Negative News

Manchester, UK-based Micromass has added negative-ion detection capabilities to its M@LDI™ family of mass spectrometers. The company unveiled this new feature in New Orleans at Pittcon 2002, an annual trade fair where more than 30,000 conferees and exhibitors in virtually every laboratory discipline launch new products. To perform matrix-assisted laser desorption/ionization time-of-flight (MALDI-TOF) mass spectrometry (MS), researchers combine the sample with a molar excess of matrix̵

May 13, 2002
Hillary Sussman
Manchester, UK-based Micromass has added negative-ion detection capabilities to its M@LDI™ family of mass spectrometers. The company unveiled this new feature in New Orleans at Pittcon 2002, an annual trade fair where more than 30,000 conferees and exhibitors in virtually every laboratory discipline launch new products.

To perform matrix-assisted laser desorption/ionization time-of-flight (MALDI-TOF) mass spectrometry (MS), researchers combine the sample with a molar excess of matrix—usually an aromatic organic acid that absorbs light energy at the laser's wavelength—and spot this mixture onto a metal target plate. When the focused light pulse strikes the target, it rapidly excites the matrix, inducing ionization and vaporization of both the matrix and the sample molecules in the surface layer. The desorbed ions are accelerated in a vacuum through an electric field into the TOF mass analyzer, where they travel toward the detector at a constant velocity characteristic of their mass-to-charge ratio (m/z). Some instruments are designed with a reflectron, an ion "mirror" that extends the length of the flight path and increases resolution. The m/z normally represents the mass of the ion, assuming each ion has a single charge. This "soft" ionization process produces very little fragmentation and enables scientists to study molecules with high molecular weights of 500 to 300,000 daltons.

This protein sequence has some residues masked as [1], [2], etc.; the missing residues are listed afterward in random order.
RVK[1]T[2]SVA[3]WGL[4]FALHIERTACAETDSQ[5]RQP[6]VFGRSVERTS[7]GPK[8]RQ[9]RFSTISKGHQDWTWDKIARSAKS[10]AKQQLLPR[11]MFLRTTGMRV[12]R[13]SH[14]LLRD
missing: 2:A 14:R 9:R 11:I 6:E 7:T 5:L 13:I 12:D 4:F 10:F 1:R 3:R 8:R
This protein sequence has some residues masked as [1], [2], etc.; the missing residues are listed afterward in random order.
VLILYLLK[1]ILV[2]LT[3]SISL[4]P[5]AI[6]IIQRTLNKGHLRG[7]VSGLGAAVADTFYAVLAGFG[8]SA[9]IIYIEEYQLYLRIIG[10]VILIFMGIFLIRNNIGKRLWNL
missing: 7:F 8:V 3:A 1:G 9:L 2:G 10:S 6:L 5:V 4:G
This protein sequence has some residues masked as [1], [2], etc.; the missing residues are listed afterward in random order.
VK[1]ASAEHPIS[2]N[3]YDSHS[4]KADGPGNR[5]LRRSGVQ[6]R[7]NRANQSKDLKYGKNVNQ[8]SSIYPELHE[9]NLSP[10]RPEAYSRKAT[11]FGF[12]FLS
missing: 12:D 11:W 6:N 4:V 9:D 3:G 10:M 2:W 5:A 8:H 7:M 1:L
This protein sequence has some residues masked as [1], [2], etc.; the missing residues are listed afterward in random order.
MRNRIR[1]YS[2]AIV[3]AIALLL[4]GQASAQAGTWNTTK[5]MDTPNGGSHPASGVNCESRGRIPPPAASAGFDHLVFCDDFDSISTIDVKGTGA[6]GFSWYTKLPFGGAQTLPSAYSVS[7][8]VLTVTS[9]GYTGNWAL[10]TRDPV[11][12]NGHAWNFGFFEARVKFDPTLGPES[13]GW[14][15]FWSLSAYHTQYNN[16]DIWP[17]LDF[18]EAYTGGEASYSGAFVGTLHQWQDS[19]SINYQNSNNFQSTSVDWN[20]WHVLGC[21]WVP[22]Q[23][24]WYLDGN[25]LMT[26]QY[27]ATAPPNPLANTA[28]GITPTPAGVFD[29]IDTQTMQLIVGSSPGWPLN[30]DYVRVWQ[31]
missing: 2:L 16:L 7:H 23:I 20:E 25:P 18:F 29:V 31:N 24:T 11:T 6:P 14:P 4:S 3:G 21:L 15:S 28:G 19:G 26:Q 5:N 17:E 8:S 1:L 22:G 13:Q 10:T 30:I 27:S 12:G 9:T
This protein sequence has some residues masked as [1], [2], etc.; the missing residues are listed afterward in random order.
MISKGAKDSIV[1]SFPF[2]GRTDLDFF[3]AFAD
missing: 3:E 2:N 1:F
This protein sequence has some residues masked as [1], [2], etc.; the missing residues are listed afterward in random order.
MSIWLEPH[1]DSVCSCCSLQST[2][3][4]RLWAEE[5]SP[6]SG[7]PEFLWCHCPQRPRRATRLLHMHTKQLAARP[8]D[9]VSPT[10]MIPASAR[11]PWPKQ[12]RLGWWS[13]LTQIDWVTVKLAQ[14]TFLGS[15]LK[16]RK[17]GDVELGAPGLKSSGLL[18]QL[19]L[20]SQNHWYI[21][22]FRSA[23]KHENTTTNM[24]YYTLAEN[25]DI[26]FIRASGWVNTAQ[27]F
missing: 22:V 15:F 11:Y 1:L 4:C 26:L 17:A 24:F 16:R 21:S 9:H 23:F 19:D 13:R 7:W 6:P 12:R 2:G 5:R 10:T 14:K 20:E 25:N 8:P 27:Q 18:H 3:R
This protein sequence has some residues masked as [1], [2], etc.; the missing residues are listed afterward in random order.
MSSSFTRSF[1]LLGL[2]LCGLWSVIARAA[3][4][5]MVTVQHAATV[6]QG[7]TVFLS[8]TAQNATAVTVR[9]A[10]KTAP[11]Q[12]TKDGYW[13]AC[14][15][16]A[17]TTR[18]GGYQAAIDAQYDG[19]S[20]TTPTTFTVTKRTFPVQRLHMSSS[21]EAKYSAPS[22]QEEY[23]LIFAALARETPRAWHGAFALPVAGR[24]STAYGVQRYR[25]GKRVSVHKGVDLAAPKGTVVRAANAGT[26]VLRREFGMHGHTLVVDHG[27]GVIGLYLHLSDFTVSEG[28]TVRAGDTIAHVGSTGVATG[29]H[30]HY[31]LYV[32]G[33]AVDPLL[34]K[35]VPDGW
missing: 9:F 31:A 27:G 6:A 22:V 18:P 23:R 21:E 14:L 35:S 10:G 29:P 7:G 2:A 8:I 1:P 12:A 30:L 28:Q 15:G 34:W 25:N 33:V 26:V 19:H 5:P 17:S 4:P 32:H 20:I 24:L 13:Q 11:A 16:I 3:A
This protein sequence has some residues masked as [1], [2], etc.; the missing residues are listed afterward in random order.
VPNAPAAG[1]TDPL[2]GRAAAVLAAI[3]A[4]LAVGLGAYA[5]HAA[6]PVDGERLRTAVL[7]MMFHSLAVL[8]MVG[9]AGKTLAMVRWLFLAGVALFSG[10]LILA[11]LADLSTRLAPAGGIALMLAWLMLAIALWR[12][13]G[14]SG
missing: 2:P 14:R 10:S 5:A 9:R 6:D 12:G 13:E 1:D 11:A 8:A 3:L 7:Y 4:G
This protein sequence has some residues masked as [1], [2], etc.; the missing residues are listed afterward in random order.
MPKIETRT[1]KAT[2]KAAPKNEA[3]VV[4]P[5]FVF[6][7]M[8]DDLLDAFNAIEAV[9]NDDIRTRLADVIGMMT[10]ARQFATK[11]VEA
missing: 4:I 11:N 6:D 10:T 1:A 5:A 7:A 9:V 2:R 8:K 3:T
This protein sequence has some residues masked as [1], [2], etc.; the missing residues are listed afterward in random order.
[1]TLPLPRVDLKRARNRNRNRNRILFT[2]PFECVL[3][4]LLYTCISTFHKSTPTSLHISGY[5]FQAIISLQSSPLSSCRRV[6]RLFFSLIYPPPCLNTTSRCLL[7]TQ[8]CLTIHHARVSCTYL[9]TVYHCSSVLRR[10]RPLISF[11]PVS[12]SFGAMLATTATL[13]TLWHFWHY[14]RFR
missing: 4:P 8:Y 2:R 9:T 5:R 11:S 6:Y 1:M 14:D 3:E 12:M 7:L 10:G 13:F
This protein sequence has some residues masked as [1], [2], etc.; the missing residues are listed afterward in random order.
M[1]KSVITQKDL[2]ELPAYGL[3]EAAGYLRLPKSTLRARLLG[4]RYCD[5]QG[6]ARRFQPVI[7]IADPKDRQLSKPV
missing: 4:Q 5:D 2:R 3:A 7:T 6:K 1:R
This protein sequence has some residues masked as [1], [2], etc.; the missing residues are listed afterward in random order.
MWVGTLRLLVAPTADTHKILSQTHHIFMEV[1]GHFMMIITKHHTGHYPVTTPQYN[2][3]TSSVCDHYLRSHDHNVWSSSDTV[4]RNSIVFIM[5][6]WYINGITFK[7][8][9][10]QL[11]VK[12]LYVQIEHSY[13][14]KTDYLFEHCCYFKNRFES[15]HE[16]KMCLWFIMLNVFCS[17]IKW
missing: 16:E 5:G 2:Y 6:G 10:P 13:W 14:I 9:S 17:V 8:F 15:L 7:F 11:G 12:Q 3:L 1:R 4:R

MALDI can produce either positive or negative ions, and different classes of compounds produce different types of ions. "Biomolecules ionize differently," explains Dominic Gostick, MALDI Technical Specialist for Micromass' Life Sciences Group. "Peptides ionize well as positive ions but oligonucleotides don't analyze well in positive mode." He adds, "Positive-ion detection mode was originally designed for the high-throughput protein analysis arena, but expanding the functionality of the current MALDI-TOF system adds flexibility, and for people working outside core high-throughput proteomics, it opens up the world to other areas of analysis," including polysaccharide and oligonucleotide analyses.

But the new, extended M@LDI has other uses as well. These instruments assist scientists in genotyping applications by directly analyzing DNA and RNA, and by sequencing single nucleotide polymorphisms (SNPs). Researchers can also use the systems to monitor therapeutic pharmaceuticals and abused drugs in biological samples. Finally, in the chemical and petroleum industries, scientists can employ negative-ion detection to characterize certain synthetic polymers.

The M@LDI family of instruments includes the M@LDI L, a compact linear instrument for intact protein, DNA, and bacterial fingerprint analyses; the M@LDI R, a reflectron system refined for monoisotopic peptide mass fingerprinting (mPMF); the M@LDI LR, a dual detector machine for mPMF and intact protein analyses; and the M@LDI HT, a high-throughput system featuring Micromass' MagLift™ robotic autochanger for unattended analysis of up to 50 sample target plates containing 96 or 384 samples each. Scientists can operate both the linear and reflectron instruments in negative-ion mode through simple software selection.

—Hillary E. Sussman

For More Information
Micromass UK

+44 (0) 161 435 4100
www.micromass.co.uk